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Building Your Website: Basic Site Navigation

When you’re launching your website, it’s a good idea to think about how you want people to interact with your online presence. That’s where navigation design, which enables visitors to move around your website, comes into play. Whether you’re starting a blog, selling online, or creating a portfolio of your work, site navigation can make or break the effectiveness of your website.

Learn everything you need to know about website navigation design, including best practices and examples to help you build an online presence that serves you and your visitors.

What is website navigation design?

Navigation design is the sum of all the elements that people use to navigate a website. It includes everything from your website’s main menu, to CTA buttons and copy, hyperlinks, and how you design your page layouts. The more user-friendly your website is, the more people will want to stick around and start building a relationship with your brand — which is why good navigation design is so important.

When it’s done right, navigation UX (user experience) is intuitive. Ideally, visitors will have such an easy time finding what they need that they won’t even think about the navigation design of your website. If your site has ineffective navigation design, it might mean that people leave because they can’t find what they’re looking for, which will result in fewer interactions with your products and offerings.

Every Squarespace website template sets you up for success with built-in navigation and optimized UX.

Best practices for website navigation

There isn’t one right way to approach website navigation, but there are best practices to guide you as you build, test, and evolve your website structure:

Lead with your goals

Is your main goal to sell products? Encourage signups to build your mailing list? Your navigation should support the primary action you want your visitors to take when they get to your website. This can be as simple as making decisions like bolding the word “shop” in your navigation bar so it stands out for visitors.

Make your menu obvious

Make sure your navigation bar is easy to see when people first land on your website. Think of your website navigation as a digital map — it’s best to give your visitors obvious, clear directions that they can easily understand. Choosing to place your navigation bar at the bottom of your website, or hiding it as a drop-down menu from your logo, can create confusion for visitors who want to quickly find what they need. 

Use direct language

There’s a time and place for creative copywriting, but site navigation copy should always be to the point. If you’re offering online workshops, make your CTA as simple as “Browse workshops,” or “Sign up for a workshop.” Phrasing like “Join our community” or “Start learning” might create confusion for visitors, and ultimately lead to fewer signups for your courses.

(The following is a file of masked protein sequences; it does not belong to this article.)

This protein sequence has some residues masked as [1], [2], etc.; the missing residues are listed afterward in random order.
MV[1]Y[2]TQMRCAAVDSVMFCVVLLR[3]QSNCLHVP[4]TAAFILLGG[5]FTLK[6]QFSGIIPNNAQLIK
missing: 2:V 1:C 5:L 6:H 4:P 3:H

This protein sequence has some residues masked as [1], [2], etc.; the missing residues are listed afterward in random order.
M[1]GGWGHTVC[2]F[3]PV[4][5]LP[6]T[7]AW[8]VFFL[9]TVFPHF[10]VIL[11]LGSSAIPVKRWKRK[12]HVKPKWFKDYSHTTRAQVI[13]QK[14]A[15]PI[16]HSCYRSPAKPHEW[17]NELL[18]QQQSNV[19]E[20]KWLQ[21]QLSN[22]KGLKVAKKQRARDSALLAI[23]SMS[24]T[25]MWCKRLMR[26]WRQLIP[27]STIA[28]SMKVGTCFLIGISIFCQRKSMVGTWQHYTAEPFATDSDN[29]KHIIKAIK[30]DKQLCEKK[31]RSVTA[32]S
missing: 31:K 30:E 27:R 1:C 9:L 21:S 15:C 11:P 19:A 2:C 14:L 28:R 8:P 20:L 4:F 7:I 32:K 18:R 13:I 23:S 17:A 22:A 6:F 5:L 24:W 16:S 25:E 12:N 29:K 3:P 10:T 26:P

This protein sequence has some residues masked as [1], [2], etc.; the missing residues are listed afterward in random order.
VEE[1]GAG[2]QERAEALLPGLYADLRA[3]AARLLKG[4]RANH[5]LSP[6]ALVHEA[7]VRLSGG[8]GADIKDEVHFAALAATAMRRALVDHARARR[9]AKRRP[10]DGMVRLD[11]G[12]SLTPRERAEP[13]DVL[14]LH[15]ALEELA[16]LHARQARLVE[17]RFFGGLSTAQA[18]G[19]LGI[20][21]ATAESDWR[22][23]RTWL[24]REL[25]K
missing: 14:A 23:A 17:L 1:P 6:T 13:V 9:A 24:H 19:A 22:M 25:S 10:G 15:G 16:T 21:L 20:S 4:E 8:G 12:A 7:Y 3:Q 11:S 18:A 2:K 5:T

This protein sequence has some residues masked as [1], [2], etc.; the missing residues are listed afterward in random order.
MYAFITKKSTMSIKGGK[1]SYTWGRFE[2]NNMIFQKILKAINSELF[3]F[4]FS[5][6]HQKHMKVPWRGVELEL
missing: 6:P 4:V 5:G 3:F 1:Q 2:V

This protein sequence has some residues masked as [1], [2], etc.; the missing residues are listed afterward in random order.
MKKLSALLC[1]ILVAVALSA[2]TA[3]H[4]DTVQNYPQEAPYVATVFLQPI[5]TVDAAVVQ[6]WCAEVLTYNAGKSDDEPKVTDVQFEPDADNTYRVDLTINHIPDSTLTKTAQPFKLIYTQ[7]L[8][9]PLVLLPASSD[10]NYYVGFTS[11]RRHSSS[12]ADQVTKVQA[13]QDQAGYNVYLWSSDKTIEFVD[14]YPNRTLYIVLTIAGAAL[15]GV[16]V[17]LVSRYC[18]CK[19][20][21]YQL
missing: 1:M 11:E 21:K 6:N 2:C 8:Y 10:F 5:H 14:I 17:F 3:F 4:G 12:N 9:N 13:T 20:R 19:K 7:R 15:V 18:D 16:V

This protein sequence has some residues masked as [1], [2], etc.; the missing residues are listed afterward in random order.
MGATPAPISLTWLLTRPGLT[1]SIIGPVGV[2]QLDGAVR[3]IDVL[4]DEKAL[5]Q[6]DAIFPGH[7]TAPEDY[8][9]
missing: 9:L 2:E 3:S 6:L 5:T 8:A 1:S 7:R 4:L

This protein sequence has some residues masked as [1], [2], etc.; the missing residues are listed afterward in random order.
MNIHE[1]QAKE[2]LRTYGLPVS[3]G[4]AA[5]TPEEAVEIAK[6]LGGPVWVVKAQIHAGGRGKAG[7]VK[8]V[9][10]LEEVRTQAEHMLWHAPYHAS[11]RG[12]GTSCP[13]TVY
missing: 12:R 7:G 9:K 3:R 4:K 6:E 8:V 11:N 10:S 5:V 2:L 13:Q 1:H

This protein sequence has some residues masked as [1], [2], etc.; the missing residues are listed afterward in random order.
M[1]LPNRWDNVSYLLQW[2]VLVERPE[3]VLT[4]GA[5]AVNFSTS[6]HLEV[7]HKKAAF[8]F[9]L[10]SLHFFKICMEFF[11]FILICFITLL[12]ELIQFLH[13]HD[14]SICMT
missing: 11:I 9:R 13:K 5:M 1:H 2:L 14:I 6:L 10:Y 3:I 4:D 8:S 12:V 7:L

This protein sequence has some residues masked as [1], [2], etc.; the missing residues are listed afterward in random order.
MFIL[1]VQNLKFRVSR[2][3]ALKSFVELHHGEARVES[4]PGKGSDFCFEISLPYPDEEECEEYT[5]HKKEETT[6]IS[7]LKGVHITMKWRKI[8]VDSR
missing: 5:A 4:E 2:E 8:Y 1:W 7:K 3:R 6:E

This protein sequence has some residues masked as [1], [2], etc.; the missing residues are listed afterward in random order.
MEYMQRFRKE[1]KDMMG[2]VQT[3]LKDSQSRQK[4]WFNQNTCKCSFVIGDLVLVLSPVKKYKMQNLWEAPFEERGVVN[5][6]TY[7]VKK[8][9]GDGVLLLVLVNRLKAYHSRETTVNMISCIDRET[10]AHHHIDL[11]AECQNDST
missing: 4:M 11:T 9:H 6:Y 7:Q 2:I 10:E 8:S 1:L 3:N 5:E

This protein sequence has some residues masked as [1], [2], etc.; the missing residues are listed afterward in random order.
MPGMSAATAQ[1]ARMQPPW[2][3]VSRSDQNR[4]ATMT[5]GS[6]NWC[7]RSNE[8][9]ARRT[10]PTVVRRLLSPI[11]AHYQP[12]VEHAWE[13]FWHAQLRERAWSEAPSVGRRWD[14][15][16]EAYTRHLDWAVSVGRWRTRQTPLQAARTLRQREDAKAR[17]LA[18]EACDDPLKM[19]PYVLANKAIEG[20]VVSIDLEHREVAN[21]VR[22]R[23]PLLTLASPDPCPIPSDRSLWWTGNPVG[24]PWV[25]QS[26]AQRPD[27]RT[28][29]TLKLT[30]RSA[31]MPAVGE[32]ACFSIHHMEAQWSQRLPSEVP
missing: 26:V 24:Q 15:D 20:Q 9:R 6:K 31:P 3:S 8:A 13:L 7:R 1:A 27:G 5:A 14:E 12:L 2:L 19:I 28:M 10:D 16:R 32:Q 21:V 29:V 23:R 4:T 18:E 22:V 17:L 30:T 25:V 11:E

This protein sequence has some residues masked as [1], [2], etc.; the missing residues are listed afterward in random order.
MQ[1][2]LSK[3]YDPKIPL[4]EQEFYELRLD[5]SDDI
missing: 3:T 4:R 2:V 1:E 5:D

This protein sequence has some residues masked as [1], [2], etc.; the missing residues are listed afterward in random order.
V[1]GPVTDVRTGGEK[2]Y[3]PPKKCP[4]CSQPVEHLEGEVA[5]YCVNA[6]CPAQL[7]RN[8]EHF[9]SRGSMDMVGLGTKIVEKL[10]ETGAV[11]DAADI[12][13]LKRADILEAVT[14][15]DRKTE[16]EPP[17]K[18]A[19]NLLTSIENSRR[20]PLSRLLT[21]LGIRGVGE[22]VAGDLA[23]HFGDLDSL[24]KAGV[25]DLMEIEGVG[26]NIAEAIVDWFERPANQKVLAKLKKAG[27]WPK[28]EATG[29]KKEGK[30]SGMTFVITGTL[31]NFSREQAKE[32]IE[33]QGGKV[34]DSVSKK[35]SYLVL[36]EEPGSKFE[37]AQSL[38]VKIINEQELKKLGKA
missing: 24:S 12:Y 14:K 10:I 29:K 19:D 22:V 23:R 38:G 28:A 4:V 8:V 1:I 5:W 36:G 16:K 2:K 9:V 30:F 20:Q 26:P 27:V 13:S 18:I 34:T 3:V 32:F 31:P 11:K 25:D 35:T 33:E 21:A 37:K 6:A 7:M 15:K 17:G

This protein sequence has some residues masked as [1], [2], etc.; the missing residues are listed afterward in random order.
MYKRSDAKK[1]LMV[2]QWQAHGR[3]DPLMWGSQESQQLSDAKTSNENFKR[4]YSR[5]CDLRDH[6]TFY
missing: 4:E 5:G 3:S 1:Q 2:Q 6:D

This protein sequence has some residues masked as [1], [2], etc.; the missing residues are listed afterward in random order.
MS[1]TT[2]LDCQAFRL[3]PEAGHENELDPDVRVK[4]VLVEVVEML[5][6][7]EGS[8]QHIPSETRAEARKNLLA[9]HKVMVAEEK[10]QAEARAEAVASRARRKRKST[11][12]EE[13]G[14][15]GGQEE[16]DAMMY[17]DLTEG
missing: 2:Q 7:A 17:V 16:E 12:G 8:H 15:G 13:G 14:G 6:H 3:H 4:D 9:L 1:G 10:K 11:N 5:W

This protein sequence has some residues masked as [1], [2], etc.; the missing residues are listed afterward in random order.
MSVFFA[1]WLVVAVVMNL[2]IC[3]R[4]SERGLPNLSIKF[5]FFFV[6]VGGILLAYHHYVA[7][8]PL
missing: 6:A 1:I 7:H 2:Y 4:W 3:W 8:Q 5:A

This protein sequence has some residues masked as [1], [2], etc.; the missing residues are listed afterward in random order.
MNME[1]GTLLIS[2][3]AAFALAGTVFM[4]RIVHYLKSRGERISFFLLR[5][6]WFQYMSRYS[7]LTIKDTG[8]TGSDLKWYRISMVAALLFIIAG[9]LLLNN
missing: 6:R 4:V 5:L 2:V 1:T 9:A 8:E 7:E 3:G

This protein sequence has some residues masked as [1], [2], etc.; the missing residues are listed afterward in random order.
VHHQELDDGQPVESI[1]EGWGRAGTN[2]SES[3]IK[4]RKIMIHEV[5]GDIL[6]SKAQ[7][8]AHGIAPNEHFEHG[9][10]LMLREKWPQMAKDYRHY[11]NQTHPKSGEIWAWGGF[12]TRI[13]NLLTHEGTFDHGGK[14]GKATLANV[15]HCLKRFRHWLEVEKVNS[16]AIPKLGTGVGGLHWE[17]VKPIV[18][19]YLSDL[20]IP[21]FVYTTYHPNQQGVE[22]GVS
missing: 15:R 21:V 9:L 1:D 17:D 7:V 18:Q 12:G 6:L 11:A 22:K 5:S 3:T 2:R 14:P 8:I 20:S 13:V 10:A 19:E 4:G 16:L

Test your approach

Measure the efficacy of your website navigation by putting it to the test. Ask a few friends to click around your website and note where they get lost or confused. Make sure you get specifics about the source of their confusion. Is it the language on your website? The placement of your navigation bar? A dead link? The more specifics you can get, the easier it will be to improve your site navigation.

Keep it simple

Above all else, keep your navigation simple. The more complicated it is for people to find what they’re looking for, the more likely they are to leave — and the less likely they are to return. From the language you choose to the placement of your navigation bar, make it easy for people to move around your website.

Examples of great navigation UX

When you’re creating your website, make sure it has the key elements of effective navigation UX:

Responsive design

A website with great navigation will adapt to different devices. Whether someone looks at your website on their phone, a tablet, or a desktop computer, it should always look clean and organized, and have a consistent menu. Make sure your website has responsive design so that your navigation bar, images, CTA buttons, and other content stays consistent across every device.

Sticky navigation bar

A sticky navigation bar will always appear at the top of your website, making it easy for visitors to get where they need to go, no matter what screen they’re using. To adapt to smaller screens, like a smartphone, your sticky navigation might appear as an icon with a dropdown menu in the upper right or left corner of a person’s screen. 

Breadcrumbs

These are small text links, usually in the upper left corner of a person’s screen. An example of a breadcrumb path might be: Home > Shop > Product Page. In addition to helping people know where they are on your website, breadcrumbs also have benefits for search engine optimization (SEO). Search engines can crawl breadcrumbs to better understand your website’s structure, and categorize what you offer so that it ranks higher on results pages. All of this means that more people are more likely to come across your online presence — and when they get to your website, they’ll be able to easily find what they need.


If you’d like some professional guidance crafting your website design and navigation, consider hiring a Squarespace Expert.

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